If you have a problem, fix it. But train yourself not to worry, worry fixes nothing. - Ernest Hemingway

Thursday, 28 November 2013

We won’t let you go

Bengaluru has changed inexorably since I first went there in the 1970s. From a sleepy quiet town with empty wide roads canopied by arrays of evergreen trees, it has become a metropolis with monstrously huge buildings, fly-overs, under-passes, and perpetually choked roads on which flashy cars crawl like caterpillars. And of course, eateries and shopping malls. Bengaluru is also the public persona of modern India, it’s main IT hub, a city where millions of young Indians make a living. But for my wife and me, the chief attractions of the city are our two grandkids: five-year old Haroun, and Toto, who packs quite a punch in his two-foot frame. 
We were about to leave Bengaluru for Kolkata after two weeks of holiday. The children and their parents had come down to say goodbye. By the time we put the bags in the boot, the brothers had been right in the middle of the rear seat of the cab. They had decided to accompany us to Kolkata! We tried to reason, ‘You are going to visit us in just two months’ time. You ARE coming to Kolkata with your parents.’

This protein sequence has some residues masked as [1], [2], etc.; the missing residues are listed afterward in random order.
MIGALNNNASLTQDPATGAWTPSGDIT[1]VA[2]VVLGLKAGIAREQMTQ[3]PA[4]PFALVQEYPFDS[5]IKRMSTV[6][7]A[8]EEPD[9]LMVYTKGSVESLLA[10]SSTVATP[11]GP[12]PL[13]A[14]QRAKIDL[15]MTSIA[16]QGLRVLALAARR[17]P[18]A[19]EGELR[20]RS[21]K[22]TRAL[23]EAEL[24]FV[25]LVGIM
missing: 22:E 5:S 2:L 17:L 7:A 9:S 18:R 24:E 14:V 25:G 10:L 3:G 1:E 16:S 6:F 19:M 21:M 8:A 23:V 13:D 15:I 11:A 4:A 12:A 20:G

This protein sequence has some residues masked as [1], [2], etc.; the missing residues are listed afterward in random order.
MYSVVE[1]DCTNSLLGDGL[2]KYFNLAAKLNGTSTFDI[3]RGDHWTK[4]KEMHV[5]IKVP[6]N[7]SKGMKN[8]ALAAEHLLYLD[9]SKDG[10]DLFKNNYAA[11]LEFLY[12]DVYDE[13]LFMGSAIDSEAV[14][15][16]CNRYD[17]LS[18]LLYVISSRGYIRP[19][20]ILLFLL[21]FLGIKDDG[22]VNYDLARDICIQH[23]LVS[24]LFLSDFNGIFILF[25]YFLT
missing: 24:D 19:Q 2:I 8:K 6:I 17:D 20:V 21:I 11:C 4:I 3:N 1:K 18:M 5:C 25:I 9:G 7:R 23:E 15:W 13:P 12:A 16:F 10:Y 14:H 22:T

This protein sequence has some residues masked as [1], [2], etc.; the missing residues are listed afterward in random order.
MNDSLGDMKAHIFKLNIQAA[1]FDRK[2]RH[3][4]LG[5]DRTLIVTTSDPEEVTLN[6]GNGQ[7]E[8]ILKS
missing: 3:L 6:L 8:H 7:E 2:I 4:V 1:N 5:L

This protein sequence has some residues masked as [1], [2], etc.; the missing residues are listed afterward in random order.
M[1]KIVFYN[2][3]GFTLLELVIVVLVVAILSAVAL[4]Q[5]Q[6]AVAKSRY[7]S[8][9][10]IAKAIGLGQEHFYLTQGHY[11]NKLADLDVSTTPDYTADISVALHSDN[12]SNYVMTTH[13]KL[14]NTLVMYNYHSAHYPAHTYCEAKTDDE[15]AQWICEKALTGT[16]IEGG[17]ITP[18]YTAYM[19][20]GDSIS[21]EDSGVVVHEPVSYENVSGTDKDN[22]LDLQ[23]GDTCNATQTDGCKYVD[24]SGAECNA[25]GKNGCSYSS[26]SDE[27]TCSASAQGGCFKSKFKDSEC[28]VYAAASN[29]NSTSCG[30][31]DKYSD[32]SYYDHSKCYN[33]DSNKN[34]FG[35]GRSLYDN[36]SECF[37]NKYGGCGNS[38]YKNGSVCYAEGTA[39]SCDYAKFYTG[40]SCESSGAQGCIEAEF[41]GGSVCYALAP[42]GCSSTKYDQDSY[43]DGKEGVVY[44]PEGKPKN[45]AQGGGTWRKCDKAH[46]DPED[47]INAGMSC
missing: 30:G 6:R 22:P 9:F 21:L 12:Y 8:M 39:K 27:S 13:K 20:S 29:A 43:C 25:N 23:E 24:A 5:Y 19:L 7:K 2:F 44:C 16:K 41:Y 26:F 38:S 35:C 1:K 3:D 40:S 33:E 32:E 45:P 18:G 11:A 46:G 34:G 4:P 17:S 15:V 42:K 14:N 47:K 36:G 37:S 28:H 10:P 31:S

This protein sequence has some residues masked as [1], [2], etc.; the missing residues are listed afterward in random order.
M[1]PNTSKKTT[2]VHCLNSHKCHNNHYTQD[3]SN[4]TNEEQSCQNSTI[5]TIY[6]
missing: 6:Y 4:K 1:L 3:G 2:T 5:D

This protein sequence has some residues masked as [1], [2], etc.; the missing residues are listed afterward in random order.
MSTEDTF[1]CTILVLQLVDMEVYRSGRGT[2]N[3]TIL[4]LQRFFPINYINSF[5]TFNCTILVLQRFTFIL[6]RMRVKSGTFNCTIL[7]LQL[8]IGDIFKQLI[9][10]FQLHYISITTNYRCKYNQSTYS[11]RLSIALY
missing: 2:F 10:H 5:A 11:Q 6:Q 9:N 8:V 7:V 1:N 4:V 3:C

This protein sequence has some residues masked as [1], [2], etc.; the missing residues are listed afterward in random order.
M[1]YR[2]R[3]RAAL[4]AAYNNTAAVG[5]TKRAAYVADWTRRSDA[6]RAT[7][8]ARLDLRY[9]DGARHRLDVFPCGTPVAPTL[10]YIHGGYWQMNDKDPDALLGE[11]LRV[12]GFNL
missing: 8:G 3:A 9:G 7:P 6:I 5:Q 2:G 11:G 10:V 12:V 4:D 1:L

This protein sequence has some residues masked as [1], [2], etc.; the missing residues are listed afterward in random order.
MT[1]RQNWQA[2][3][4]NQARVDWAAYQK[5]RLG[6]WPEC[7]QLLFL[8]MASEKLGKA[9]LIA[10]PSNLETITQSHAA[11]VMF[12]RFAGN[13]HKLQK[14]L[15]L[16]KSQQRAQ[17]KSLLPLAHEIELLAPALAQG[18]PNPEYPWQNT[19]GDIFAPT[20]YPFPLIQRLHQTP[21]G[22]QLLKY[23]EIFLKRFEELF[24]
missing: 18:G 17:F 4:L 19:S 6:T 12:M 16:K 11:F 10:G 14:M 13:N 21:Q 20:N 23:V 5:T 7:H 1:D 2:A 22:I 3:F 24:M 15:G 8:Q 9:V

‘We’ll come back with then. Till then, we’ll be with you.’
More reasoning: ‘But we don’t have tickets for you.’
Very graciously, Haroun said, ‘We’ll wait; you go upstairs and get the tickets.’ For him, tickets are always bought from a laptop. 
No amount of cajoling would make them change their mind. We were getting late for the flight, but the boys refused to budge. Ultimately, their parents had to resort to what newspapers would describe as a “mild lathi charge” to clear the way. 
Haroun loves to be with lots of people. And his younger brother loves whatever he loves. Once earlier, when we were leaving them with their parents, Haroun asked, ‘How can I live with so few people?’ 
He finds it strange that all the people he loves do not live together. He doesn’t believe any offspring should be separated from their parents, like his parents are now. On another occasion, he asked me seriously, ‘Tell me why it is like this? Why do children live in Bangalore but their parents in Kolkata?’
I didn’t have an answer to his question. But I certainly know this: He has just started going to school and in a few years, he will have been trained not to ask such questions.
Why do we grow up?

Kolkata / November 27, 2013

1 comment:

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